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We need new names

· The novel ·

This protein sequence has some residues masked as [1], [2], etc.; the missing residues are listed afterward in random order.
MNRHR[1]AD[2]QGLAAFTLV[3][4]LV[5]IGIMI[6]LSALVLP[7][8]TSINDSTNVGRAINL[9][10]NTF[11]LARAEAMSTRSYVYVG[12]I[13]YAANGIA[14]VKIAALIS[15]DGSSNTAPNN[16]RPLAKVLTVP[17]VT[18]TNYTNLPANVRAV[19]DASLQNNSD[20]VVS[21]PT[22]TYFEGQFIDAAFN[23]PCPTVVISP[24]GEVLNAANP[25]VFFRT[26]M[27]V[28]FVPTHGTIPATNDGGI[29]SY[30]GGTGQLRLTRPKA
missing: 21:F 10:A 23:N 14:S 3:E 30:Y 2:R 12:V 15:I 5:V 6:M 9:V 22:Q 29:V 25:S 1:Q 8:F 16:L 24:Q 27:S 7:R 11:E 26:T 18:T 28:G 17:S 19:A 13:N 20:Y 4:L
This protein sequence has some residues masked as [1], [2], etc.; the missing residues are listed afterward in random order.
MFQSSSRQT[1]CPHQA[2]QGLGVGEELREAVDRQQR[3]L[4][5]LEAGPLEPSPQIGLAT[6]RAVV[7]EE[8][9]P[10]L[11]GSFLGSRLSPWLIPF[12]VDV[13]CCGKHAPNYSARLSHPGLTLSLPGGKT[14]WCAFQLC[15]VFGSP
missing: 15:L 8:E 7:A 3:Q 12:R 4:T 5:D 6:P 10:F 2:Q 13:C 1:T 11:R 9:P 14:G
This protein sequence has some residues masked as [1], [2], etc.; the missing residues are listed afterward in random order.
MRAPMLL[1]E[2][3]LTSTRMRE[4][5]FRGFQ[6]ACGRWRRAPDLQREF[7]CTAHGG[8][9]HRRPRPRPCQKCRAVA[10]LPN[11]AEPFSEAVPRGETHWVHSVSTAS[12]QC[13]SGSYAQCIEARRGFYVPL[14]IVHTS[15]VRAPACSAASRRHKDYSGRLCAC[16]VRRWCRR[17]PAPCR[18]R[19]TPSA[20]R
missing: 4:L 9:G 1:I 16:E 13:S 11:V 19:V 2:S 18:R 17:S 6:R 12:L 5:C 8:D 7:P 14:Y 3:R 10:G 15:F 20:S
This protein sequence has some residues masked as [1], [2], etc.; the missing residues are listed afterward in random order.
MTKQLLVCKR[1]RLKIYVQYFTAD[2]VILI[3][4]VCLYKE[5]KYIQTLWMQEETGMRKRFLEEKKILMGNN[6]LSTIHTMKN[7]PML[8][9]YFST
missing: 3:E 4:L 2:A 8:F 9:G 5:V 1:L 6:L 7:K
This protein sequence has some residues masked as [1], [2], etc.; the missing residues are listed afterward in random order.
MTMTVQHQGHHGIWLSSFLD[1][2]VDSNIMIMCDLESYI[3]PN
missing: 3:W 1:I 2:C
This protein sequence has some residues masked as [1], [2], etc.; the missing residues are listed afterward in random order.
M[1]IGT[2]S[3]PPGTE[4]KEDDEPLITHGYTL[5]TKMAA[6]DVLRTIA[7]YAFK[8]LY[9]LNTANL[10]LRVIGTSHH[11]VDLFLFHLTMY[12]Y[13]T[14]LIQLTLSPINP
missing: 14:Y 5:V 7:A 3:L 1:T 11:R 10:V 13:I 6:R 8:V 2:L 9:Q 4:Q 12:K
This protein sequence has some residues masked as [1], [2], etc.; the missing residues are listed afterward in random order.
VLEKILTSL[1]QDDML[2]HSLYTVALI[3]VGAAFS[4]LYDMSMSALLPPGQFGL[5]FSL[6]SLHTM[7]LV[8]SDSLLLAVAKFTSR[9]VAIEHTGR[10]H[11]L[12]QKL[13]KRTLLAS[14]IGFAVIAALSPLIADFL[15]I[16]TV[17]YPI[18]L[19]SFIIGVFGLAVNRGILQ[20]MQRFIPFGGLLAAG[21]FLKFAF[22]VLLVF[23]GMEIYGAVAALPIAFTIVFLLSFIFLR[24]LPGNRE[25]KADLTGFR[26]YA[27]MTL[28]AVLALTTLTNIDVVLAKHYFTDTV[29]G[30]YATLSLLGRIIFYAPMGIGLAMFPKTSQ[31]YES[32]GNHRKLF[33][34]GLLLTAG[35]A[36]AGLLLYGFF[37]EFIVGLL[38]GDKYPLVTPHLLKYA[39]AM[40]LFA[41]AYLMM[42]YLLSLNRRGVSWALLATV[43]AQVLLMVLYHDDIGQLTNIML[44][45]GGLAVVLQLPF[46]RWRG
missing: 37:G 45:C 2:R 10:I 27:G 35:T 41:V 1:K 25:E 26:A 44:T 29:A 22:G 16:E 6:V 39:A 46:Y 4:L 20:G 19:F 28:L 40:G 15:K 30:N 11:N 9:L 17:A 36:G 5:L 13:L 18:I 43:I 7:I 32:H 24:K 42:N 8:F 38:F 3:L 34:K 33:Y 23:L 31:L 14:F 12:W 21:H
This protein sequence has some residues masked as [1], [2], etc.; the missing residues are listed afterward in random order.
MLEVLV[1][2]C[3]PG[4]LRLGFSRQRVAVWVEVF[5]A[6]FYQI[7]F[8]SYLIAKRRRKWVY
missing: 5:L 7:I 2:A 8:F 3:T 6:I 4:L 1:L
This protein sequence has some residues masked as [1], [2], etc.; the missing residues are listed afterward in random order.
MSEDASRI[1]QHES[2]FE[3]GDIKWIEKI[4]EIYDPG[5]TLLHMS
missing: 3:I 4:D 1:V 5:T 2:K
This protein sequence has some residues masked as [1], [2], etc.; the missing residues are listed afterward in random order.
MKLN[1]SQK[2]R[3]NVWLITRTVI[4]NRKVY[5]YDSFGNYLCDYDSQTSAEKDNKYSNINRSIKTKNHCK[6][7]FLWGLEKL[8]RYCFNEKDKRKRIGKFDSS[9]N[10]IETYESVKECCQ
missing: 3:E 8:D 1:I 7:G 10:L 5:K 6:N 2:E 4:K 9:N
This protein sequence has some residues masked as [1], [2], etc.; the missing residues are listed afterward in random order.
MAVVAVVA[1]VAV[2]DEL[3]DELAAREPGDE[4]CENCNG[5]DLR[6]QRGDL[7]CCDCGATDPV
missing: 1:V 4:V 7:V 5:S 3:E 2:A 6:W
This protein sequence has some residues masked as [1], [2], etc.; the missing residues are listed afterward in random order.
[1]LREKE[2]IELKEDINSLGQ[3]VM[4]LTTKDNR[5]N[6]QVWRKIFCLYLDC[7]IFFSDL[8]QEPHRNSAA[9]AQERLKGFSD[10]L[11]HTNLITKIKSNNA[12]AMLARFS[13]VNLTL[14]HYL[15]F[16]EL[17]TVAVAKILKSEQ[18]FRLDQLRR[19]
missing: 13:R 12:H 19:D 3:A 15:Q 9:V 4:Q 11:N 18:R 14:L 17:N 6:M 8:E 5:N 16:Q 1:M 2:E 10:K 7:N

Darling flees from Africa but doesn’t find America. NoViolet Bulawayo’s book, We need new names (Little, Brown and Company, 2013) is fierce in the first part when Darling, a ten-year old girl, tells of her daily life in Zimbabwe amidst violence, hatred and poverty in a situation interspersed with corruption, tribal rituals further complicated by Christianity, and the presence of people from the West who only come to take sensational photographs. But it is also ferocious later, when Darling arrives in the United States, in search of her aunt who had emigrated to Michigan years before in search of work. The land of plenty doesn’t exist. There are solely the outskirts, patches of shade in which it is only possible to sit “on the edge of the chair, for how can you sit comfortably if you don’t know what will happen to you tomorrow?”. The novel recounts the collective tragedy of a people or of several peoples who live every day the laceration of abandonment. The author too left her native country as a young woman (she chose as her pseudonym the name of Zimbabwe’s second city, Bulawayo). However in the United States she became a Stegner Fellow at Stanford University. (@GiuliGaleotti)

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